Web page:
week3.feedback

Feedback 

What is it?

Feedback is when you perform a task it responds. It can respond with the 5 senses of touch, sight, sound, taste and smell though taste/smell are extremely rare on purpose indicators. This could be pulling a lever then hearing noises as the machine reacts or clicking a digital button on a touch screen and it visually changes to let you know you have done something.

“Feedback is about sending back information about what action has been done and what has been accomplished, allowing the person to continue with the activity. Various kinds of feedback are available for interaction design-audio, tactile, verbal, and combinations of these. Source:” Preece, J., Rogers, Y., Sharp, H. (2002), Interaction Design: Beyond Human-Computer Interaction, New York: Wiley, p.21

Why is it important?

With properly done feedback can tell the user much of what is going on mostly if they are operating the device correctly. A challenge has been for digital devices that done physically have feed back indicators as a screen except when designed to by the creator. Without feedback you can go to a web page and may not know what is clickable or what are links. This could mean a user is using a device very wrong and possibly dangerously and all this because the device is not showing proper signs of responding. Feedback should be immediate to know it is associated with the activation but should not be irritating for common functions.

Different feedbacks

Visual is possibly the most important as we are so visually bias as a species. Also visual cues are very important for digital screen as the main way you interact is with sight. For a web page there are challenges. If the text is the same color as the standard link color you would have no easy way to know without trying to interact with it. On the other hand if the links to other web pages are a distinct different color than your text you can be very confident that the convention of underlined and dark blue are links. Also the cursor could change to indicate this is different. Visual cue for say a car when you activate the wipers they immediately respond letting you know you did something and with what.

Sound is important because you need not be looking at the part activated or possibly in an other room. When you set your stove temperature it has to heat up and it takes a few minutes. Often you may be waiting for it and go to an other room or be doing something else in the kitchen. When the temperature is reached generally an alarm will go off. This lets you know it is ready and possibly remind you to put your food in. Other examples are for computers when you do something wrong or there is an error is often displays and error but it also often makes a distinct sound. This is often when you are about to do something that you may not want to do or could be permanent as deleting a file or closing an application without saving. This sound is a warning and different from other sounds made so that when you hear the sound you know something is or could be wrong if you proceed. With visual cues of deleting a file you may already be to committed to re read the warning of “are you sure you want to delete this?” but a sound could help snap you out of that and make you realize this is important and takes closer attention.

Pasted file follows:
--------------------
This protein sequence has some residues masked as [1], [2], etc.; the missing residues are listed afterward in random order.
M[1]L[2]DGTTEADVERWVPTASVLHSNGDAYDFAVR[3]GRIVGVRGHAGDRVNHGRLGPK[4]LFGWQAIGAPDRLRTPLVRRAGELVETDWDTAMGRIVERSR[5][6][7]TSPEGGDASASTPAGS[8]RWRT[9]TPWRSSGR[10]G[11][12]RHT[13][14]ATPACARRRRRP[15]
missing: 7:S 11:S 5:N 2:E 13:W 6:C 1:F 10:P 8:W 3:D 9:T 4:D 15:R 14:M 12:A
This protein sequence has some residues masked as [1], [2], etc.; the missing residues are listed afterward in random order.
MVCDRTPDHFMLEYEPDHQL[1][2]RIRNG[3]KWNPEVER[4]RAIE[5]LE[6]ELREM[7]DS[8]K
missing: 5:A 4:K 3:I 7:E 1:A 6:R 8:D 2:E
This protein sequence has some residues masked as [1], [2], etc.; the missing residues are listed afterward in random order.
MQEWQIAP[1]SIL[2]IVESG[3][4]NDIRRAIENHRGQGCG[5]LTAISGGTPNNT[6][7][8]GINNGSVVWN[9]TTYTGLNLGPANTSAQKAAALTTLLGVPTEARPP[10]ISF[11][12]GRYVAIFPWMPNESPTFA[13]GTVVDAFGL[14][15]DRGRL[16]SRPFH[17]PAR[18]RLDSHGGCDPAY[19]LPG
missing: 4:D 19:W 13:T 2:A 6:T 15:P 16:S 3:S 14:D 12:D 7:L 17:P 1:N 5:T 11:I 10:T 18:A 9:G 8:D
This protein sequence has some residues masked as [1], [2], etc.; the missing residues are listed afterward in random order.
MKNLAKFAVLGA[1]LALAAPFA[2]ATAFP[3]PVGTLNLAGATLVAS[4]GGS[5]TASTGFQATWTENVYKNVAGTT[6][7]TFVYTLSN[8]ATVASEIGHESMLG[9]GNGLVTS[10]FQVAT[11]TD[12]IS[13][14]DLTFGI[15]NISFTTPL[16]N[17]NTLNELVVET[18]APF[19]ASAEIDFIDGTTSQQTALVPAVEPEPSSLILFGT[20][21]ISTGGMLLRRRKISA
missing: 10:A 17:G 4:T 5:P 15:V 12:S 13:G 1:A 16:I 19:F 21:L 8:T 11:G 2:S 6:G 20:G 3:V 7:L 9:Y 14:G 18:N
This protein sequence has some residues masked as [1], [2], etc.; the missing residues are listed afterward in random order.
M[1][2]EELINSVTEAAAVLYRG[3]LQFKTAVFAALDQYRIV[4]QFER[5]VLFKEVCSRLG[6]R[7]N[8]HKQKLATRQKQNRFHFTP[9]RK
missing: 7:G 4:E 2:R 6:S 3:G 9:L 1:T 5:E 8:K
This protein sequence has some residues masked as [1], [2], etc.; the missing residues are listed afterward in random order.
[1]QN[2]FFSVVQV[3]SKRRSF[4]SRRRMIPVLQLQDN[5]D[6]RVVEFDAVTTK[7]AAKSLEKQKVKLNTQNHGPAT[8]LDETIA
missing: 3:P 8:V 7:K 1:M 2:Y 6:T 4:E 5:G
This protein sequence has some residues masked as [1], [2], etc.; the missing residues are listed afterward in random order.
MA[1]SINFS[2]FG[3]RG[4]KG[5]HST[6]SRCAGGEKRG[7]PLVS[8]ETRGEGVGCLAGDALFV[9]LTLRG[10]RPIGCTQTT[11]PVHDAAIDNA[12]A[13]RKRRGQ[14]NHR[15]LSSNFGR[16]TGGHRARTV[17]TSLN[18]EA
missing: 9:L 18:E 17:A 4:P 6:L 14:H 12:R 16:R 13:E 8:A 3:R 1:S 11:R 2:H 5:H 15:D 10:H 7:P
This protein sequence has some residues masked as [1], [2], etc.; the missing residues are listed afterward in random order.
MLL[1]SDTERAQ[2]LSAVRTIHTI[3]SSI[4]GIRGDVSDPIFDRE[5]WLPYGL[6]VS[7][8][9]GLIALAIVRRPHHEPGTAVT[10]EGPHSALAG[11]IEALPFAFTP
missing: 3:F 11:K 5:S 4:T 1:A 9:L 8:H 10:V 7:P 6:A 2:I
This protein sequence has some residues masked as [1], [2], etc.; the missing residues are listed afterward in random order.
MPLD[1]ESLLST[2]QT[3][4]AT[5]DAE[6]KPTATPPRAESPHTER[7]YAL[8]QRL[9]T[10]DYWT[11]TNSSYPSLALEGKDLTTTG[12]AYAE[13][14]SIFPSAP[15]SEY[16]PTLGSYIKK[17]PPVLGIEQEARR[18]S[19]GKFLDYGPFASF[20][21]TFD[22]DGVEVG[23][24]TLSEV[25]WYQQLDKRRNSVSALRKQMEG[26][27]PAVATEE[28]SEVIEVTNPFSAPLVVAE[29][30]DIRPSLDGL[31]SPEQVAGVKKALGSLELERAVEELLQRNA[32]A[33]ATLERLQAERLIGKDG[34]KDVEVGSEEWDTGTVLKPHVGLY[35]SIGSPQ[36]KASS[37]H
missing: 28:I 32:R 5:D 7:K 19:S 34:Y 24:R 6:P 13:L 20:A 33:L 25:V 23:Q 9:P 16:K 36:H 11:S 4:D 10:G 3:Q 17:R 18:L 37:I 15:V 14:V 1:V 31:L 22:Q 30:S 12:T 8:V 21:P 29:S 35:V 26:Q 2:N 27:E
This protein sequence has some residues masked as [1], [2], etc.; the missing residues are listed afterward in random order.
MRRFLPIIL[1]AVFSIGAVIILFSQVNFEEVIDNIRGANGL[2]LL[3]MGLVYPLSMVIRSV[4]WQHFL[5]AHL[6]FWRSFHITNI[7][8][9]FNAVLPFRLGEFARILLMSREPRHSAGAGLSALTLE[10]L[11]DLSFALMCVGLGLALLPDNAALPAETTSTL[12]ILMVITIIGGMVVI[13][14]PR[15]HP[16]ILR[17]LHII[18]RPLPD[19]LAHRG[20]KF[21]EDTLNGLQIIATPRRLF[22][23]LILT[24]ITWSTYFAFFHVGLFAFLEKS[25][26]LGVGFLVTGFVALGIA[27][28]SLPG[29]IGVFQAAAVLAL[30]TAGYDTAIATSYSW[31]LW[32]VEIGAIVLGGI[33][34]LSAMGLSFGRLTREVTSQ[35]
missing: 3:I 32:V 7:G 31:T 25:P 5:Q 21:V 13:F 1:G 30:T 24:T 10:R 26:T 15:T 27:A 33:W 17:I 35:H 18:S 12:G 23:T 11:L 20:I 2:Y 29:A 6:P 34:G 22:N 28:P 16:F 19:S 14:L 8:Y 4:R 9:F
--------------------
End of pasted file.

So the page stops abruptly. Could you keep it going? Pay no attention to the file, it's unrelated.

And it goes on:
Touch is important because it is generally how we interact with everything. For a phone it could vibrate for any number of occurrences to let the user know when they have activated a task. Some phones will vibrate when you lock them to let you know you have done it correctly. Other wise you may keep pressing buttons and not immediately know why its not responding. An other example is when using a microwave oven. Almost always the button to open the door is a button you physically push in that releases the door. This is physical feedback and makes sense doing a physical task to activate a physical operation.

Taste/Smell is important because you need not be near the object for it to alert you. This feedback is grouped as 1 because they are so closely related and if one is say sick and cant smell it dramatically hinders your taste. This as feedback is usually unintentional such a when your food is burning you may smell burning. The reason this is not used much on purpose is because it would require a lot of money to use. There would need to be a devise that releases the smell and formula sprayed and then there is problems with how strong should be and how far should you be able to smell it and will you be able to out side and so forth. One of the only designed feed backs for smell is a child’s toy of “scratch n’ sniff” stickers. I need not explain how they work but you know you have done it correctly because you then smell a strong usually pleasant aroma that is not normally present. The problem with said item is the smell fades fairly fast. This is also used with perfume magazines and have a similar effect but the same issue of short duration and no recharge. Also a problem is if you scratch multiple in the same magazine quickly the smells with blend making it hard to know which smell was for which perfume which is important if you are planing to buy your most liked smell.

Conclusion

Feedback is very important and is difficult to simulate in digital formats as we have to simulate and fake real feedback. Feed back for physical objects are generally more natural and easier to understand. Designing for feedback is vital in interactive media. When feedback is done correctly is helps know when a thing is being used correctly and when not well designed it can throw one off to if they are doing anything or using it correctly.

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